That is why power ballads are much maligned, not that I necessarily agree with everything I've just said. For there are some power ballads from which I derive some emotional satisfaction - in other words, the sentiments of the song appear not sentimental. Is this a character flaw of mine? Perhaps. But I would claim to possess at least a modicum of good taste, and being aware of the musical tricks of the power ballad, I should also be cautious of surrendering any emotive potential to the singer.
This is where we need to distinguish between better and worse examples of power ballads. At heart, the power ballad may be an artistically weak genre, but that does not necessarily preclude some artists and songs elevating themselves above the pit of mediocrity. One such example is Heart's Alone. Driven by the soaring vocals of Ann Wilson, the song follows the power ballad style perfectly, except for in the second chorus. At the crucial moment of the instruments powering up, Wilson is nowhere to be heard. Only after the first phrase does she enter with the tortured wail (I mean that word in the nicest possible way). By leaving any lyrics out, Heart succeeds in conveying something real - so overcome by emotion is the narrator that she cannot find words for this expression.
To finish off, I will say that Queen also offer something more substantial to the power ballad genre. There are two main reasons for this. One is Freddie Mercury's ability to switch seamlessly between vocal styles. The second is Queen's command over harmony. Though the latter revolves around reasonably technical "rules" (which I won't bore readers with today), the harmonic style of a song has a significant impact on how the song sounds. A number of Queen's ballads (Teo Torriatte, Sail Away Sweet Sister) start in minor keys for the verse, before transitioning to major keys in the chorus. Who Wants to Live Forever cleverly hovers between keys, with the home key only arriving fully in the third chorus. Save Me (one of my favourites) has the chorus five notes higher than the verse.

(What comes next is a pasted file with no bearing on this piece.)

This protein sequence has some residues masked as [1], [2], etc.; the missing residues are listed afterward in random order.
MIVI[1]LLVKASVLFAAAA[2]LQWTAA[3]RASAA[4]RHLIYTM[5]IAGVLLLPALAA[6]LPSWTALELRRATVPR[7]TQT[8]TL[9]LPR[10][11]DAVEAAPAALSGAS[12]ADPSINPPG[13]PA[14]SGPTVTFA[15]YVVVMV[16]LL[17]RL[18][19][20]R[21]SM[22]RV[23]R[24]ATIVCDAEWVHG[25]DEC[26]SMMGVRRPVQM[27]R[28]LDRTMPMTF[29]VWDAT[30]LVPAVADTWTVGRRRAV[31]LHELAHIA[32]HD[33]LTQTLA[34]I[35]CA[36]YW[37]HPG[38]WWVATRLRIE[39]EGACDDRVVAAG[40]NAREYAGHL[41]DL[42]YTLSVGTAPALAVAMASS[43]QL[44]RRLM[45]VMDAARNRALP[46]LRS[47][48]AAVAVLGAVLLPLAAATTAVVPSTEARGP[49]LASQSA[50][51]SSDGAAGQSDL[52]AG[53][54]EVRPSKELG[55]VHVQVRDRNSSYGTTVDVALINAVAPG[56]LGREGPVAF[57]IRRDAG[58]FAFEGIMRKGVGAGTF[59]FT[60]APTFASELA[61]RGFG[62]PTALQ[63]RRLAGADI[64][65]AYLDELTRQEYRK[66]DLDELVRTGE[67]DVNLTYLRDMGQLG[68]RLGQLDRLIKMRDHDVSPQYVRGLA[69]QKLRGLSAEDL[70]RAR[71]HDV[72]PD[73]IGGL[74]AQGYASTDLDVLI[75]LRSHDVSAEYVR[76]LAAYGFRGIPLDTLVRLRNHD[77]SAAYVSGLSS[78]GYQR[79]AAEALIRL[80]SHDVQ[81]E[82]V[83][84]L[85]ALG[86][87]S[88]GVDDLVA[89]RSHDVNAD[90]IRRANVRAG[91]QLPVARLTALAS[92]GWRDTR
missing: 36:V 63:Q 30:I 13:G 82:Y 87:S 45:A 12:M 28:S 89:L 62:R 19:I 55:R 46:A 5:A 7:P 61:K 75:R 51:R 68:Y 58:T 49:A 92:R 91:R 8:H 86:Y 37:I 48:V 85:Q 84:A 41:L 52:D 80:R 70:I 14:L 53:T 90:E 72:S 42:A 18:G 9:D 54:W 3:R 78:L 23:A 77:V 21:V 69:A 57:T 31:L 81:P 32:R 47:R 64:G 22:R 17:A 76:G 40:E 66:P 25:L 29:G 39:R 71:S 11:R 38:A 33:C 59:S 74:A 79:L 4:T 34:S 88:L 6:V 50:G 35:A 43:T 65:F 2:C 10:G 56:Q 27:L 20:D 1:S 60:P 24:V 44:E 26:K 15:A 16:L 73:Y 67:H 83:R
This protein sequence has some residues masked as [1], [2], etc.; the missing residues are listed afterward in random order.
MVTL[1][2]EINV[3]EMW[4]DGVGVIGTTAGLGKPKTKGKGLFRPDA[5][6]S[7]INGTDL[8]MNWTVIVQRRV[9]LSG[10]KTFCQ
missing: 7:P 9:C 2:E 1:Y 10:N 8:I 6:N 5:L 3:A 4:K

We are the Champions, one of the finest ballads out there, uses the pretty standard trick of putting the chorus one or two keys higher than the verse. It's often called a "truck-driver" modulation because it revs the music up, but as anybody who has watched American Idol will tell you, the device is a horrible, artificial cliché. Yet Queen avoid that cliché here. Though I cannot offer any prizes, any commenter who can tell me how they do this can reward themselves with a high five and a pat on the back. (Hint: it's to do with the backing vocals...)
What Queen did, compared to other artists, is put the power in power ballad. They knew that there were key points to hit in each song; and the changes in instrumentation, particularly, are as standard as any other group. But to this, they knew how to shape vocal style and harmony, so that the knockout punches would be forceful on multiple musical levels. And this, to me, shows at least a degree of care and thought. Whether the emotions of Freddie Mercury and Brian May are any more genuine than Mariah Carey's, for instance, is hard to say. But the sheer musical weight of their songs conveys some of the lyrical strength and, well, power, as opposed to a singer or band simply going through the motions. If I may return to my opening statement, Queen's power ballads are a bit like About a Boy (both the book and film): they are, perhaps, not the pinnacles of artistic expression, but they knew how to capture and engage their audience. And that, surely, is the best we can ask for.
Thank you if you have made it this far. If anyone would like to read a few more of my offerings on music, then you can check out my blog at www.nickbraae.blogspot.co.nz.
Otherwise, the topics for class discussion are: Do you think there are good power ballads? Who writes good power ballads? What makes a good power ballad?